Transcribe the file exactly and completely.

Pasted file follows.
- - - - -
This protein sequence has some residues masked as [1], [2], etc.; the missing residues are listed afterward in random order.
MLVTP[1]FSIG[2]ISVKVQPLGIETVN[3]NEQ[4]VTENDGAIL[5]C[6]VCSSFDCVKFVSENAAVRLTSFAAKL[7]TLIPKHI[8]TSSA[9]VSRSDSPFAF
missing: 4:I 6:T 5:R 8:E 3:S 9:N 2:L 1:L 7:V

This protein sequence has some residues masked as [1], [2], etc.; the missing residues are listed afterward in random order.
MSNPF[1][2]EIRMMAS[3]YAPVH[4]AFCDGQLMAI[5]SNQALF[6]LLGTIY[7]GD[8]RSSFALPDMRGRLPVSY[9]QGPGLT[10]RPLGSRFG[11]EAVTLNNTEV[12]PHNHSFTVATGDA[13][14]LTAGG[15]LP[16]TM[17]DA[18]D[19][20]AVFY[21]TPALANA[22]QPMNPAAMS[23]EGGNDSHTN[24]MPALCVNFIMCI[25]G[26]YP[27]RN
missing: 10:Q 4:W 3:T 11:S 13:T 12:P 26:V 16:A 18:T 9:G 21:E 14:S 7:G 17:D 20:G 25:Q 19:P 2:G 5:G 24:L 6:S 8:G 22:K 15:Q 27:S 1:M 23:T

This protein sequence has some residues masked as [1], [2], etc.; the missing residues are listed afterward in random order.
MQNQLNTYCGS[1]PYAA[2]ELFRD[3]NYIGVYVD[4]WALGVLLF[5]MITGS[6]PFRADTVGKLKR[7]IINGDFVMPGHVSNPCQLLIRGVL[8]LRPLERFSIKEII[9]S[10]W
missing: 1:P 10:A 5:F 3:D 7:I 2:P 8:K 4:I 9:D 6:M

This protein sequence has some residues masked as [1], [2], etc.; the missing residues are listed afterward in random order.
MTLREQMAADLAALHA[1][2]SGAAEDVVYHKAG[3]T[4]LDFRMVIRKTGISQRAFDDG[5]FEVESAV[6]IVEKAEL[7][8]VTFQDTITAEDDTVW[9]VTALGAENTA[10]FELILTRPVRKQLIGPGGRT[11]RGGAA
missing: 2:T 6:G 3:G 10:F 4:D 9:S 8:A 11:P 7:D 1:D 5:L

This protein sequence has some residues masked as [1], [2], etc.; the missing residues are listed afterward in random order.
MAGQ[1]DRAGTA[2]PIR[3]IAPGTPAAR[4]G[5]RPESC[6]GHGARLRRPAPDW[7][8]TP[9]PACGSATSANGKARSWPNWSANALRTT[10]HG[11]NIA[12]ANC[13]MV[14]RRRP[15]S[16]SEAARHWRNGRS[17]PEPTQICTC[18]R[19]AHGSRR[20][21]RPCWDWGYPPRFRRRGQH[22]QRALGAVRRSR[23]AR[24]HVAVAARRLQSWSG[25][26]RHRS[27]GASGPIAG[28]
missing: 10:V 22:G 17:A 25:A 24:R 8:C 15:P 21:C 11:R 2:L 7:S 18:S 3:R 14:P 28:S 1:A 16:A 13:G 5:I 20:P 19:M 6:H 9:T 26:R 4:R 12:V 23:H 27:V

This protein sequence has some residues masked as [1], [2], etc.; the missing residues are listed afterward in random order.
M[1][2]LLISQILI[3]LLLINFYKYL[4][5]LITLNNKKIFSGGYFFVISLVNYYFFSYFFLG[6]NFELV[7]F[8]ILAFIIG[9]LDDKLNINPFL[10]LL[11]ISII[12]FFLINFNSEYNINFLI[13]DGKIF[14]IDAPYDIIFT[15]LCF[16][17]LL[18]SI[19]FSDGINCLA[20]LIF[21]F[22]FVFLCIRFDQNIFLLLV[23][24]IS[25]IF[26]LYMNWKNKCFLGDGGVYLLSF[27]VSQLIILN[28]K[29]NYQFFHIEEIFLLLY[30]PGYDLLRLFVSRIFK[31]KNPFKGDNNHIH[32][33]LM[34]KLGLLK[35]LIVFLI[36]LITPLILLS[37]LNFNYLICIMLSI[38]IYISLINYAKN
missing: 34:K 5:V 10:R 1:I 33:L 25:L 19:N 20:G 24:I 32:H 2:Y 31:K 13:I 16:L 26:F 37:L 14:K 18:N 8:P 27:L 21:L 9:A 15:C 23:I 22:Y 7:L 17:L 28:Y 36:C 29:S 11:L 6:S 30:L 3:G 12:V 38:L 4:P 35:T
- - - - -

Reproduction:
This protein sequence has some residues masked as [1], [2], etc.; the missing residues are listed afterward in random order.
MLVTP[1]FSIG[2]ISVKVQPLGIETVN[3]NEQ[4]VTENDGAIL[5]C[6]VCSSFDCVKFVSENAAVRLTSFAAKL[7]TLIPKHI[8]TSSA[9]VSRSDSPFAF
missing: 4:I 6:T 5:R 8:E 3:S 9:N 2:L 1:L 7:V

This protein sequence has some residues masked as [1], [2], etc.; the missing residues are listed afterward in random order.
MSNPF[1][2]EIRMMAS[3]YAPVH[4]AFCDGQLMAI[5]SNQALF[6]LLGTIY[7]GD[8]RSSFALPDMRGRLPVSY[9]QGPGLT[10]RPLGSRFG[11]EAVTLNNTEV[12]PHNHSFTVATGDA[13][14]LTAGG[15]LP[16]TM[17]DA[18]D[19][20]AVFY[21]TPALANA[22]QPMNPAAMS[23]EGGNDSHTN[24]MPALCVNFIMCI[25]G[26]YP[27]RN
missing: 10:Q 4:W 3:T 11:S 13:T 12:P 26:V 16:A 18:T 9:G 21:E 14:S 7:G 17:D 20:G 25:Q 19:P 2:G 5:G 24:L 6:S 8:G 22:K 15:Q 27:S 1:M 23:T

This protein sequence has some residues masked as [1], [2], etc.; the missing residues are listed afterward in random order.
MQNQLNTYCGS[1]PYAA[2]ELFRD[3]NYIGVYVD[4]WALGVLLF[5]MITGS[6]PFRADTVGKLKR[7]IINGDFVMPGHVSNPCQLLIRGVL[8]LRPLERFSIKEII[9]S[10]W
missing: 1:P 10:A 5:F 3:D 7:I 2:P 8:K 4:I 9:D 6:M

This protein sequence has some residues masked as [1], [2], etc.; the missing residues are listed afterward in random order.
MTLREQMAADLAALHA[1][2]SGAAEDVVYHKAG[3]T[4]LDFRMVIRKTGISQRAFDDG[5]FEVESAV[6]IVEKAEL[7][8]VTFQDTITAEDDTVW[9]VTALGAENTA[10]FELILTRPVRKQLIGPGGRT[11]RGGAA
missing: 2:T 6:G 3:G 10:F 4:D 9:S 8:A 11:P 7:D 1:D 5:L

This protein sequence has some residues masked as [1], [2], etc.; the missing residues are listed afterward in random order.
MAGQ[1]DRAGTA[2]PIR[3]IAPGTPAAR[4]G[5]RPESC[6]GHGARLRRPAPDW[7][8]TP[9]PACGSATSANGKARSWPNWSANALRTT[10]HG[11]NIA[12]ANC[13]MV[14]RRRP[15]S[16]SEAARHWRNGRS[17]PEPTQICTC[18]R[19]AHGSRR[20][21]RPCWDWGYPPRFRRRGQH[22]QRALGAVRRSR[23]AR[24]HVAVAARRLQSWSG[25][26]RHRS[27]GASGPIAG[28]
missing: 10:V 22:G 17:A 25:A 24:R 8:C 15:P 21:C 11:R 2:L 7:S 18:S 3:R 14:P 28:S 1:A 16:A 13:G 5:I 20:P 19:M 6:H 9:T 26:R 4:R 12:V 23:H 27:V

This protein sequence has some residues masked as [1], [2], etc.; the missing residues are listed afterward in random order.
M[1][2]LLISQILI[3]LLLINFYKYL[4][5]LITLNNKKIFSGGYFFVISLVNYYFFSYFFLG[6]NFELV[7]F[8]ILAFIIG[9]LDDKLNINPFL[10]LL[11]ISII[12]FFLINFNSEYNINFLI[13]DGKIF[14]IDAPYDIIFT[15]LCF[16][17]LL[18]SI[19]FSDGINCLA[20]LIF[21]F[22]FVFLCIRFDQNIFLLLV[23][24]IS[25]IF[26]LYMNWKNKCFLGDGGVYLLSF[27]VSQLIILN[28]K[29]NYQFFHIEEIFLLLY[30]PGYDLLRLFVSRIFK[31]KNPFKGDNNHIH[32][33]LM[34]KLGLLK[35]LIVFLI[36]LITPLILLS[37]LNFNYLICIMLSI[38]IYISLINYAKN
missing: 34:K 5:V 10:R 1:I 33:L 25:L 19:N 20:G 24:I 32:H 2:Y 31:K 13:I 16:L 26:F 37:L 14:K 18:N 8:P 27:L 21:L 9:A 15:C 23:I 22:Y 7:L 17:L 28:Y 36:C 29:S 11:L 6:S 30:L 3:G 12:V 38:L 4:P 35:T